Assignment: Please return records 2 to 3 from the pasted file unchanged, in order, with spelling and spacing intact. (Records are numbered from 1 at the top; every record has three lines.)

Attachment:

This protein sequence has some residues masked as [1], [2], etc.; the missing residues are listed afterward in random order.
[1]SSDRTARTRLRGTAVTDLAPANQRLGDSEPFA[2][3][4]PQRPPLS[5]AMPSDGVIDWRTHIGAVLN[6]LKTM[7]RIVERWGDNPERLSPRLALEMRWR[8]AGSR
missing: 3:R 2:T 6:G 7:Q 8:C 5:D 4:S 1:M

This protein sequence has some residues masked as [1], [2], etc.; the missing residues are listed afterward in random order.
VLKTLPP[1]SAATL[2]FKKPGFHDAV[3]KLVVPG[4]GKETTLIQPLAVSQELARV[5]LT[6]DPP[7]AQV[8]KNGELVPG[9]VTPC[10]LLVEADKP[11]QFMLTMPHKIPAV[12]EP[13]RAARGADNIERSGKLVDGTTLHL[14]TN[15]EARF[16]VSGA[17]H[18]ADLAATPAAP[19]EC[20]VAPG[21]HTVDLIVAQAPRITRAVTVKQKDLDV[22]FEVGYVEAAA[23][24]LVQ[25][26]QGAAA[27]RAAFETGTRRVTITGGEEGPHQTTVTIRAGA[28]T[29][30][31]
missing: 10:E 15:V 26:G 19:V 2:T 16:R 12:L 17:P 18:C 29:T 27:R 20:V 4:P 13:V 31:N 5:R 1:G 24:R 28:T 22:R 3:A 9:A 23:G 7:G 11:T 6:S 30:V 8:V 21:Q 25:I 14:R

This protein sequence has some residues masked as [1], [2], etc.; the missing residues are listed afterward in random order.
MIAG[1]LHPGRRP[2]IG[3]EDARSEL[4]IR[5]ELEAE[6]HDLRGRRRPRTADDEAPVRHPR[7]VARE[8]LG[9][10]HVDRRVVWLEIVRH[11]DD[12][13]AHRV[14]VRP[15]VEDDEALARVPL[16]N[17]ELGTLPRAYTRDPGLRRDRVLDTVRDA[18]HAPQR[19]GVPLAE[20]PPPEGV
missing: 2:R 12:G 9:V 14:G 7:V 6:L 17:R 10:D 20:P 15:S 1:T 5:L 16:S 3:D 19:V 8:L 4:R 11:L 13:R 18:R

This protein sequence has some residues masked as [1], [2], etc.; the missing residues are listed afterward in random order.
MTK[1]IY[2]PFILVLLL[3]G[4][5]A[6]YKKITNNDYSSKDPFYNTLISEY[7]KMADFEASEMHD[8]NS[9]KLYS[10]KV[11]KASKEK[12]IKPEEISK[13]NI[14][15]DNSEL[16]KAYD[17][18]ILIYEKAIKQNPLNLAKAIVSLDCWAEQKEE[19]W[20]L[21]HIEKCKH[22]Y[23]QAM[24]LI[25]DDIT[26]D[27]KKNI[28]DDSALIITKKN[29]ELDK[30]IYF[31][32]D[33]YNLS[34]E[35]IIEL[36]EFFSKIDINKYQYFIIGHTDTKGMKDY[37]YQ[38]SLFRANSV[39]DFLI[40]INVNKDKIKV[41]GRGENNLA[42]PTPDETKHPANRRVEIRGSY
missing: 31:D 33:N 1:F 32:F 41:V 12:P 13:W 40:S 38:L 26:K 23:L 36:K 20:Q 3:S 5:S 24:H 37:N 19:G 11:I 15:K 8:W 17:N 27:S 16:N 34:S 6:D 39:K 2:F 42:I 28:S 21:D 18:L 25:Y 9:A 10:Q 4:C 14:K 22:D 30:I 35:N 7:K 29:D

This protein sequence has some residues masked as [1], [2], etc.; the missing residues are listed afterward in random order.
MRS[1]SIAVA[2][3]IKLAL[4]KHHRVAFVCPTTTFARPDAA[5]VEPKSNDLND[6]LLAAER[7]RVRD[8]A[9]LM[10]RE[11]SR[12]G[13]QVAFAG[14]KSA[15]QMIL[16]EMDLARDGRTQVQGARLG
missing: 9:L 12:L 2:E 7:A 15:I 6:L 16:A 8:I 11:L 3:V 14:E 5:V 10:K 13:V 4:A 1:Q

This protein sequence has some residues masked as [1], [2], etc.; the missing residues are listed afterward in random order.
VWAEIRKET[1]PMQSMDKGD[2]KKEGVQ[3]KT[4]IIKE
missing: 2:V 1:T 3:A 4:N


This protein sequence has some residues masked as [1], [2], etc.; the missing residues are listed afterward in random order.
VLKTLPP[1]SAATL[2]FKKPGFHDAV[3]KLVVPG[4]GKETTLIQPLAVSQELARV[5]LT[6]DPP[7]AQV[8]KNGELVPG[9]VTPC[10]LLVEADKP[11]QFMLTMPHKIPAV[12]EP[13]RAARGADNIERSGKLVDGTTLHL[14]TN[15]EARF[16]VSGA[17]H[18]ADLAATPAAP[19]EC[20]VAPG[21]HTVDLIVAQAPRITRAVTVKQKDLDV[22]FEVGYVEAAA[23][24]LVQ[25][26]QGAAA[27]RAAFETGTRRVTITGGEEGPHQTTVTIRAGA[28]T[29][30][31]
missing: 10:E 15:V 26:G 19:V 2:T 16:R 12:L 17:P 18:C 29:T 27:R 20:V 4:P 13:V 31:N 5:R 1:G 24:R 28:T 22:R 3:A 9:A 23:G 7:G 11:T 6:S 30:V 8:V 21:Q 25:I 14:R

This protein sequence has some residues masked as [1], [2], etc.; the missing residues are listed afterward in random order.
MIAG[1]LHPGRRP[2]IG[3]EDARSEL[4]IR[5]ELEAE[6]HDLRGRRRPRTADDEAPVRHPR[7]VARE[8]LG[9][10]HVDRRVVWLEIVRH[11]DD[12][13]AHRV[14]VRP[15]VEDDEALARVPL[16]N[17]ELGTLPRAYTRDPGLRRDRVLDTVRDA[18]HAPQR[19]GVPLAE[20]PPPEGV
missing: 2:R 12:G 9:V 14:G 7:V 6:L 17:R 10:D 20:P 15:S 1:T 5:L 16:S 3:D 19:V 8:L 4:R 11:L 13:R 18:R